This research explores perceptions of white-collar crime with a focus on gender.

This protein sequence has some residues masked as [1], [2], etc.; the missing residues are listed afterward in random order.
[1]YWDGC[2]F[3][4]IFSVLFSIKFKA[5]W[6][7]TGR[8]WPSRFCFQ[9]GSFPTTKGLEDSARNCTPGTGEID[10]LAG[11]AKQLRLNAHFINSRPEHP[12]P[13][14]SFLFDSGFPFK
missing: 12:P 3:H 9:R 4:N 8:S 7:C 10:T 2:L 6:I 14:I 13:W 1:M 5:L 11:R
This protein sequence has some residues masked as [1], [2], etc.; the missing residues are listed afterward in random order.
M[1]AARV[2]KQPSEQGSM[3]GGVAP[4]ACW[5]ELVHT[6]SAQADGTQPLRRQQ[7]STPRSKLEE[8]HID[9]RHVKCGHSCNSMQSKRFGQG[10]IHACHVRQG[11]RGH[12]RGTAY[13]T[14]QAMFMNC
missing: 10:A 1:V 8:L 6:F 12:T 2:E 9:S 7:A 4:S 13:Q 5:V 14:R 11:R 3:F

Public perceptions of white-collar crime have shifted from indifference to awareness based on recent, highly publicized corporate collapses and Ponzi schemes. This research explores perceptions of white-collar crime with a focus on gender. Participants (N = 900) read 1 of 6 crime scenarios involving either a white-collar crime (Ponzi scheme, embezzlement, corporate crime) or a street crime (auto theft, burglary, prostitution) committed by a male or female offender. Respondents then rated the behavior on seriousness, harshness of punishment, and offender motivation (i.e., greed and stress). Overall, the results support previously observed patterns showing that citizens see white-collar crime as a serious societal problem. Ponzi schemes are seen as more serious than the three street crimes. The findings also show differences between male and female respondents on the issues of offense seriousness, punishment, and offender motivation, but attitudes toward offenders' gender are more ambiguous. Abstract published by arrangement with Sage Journals.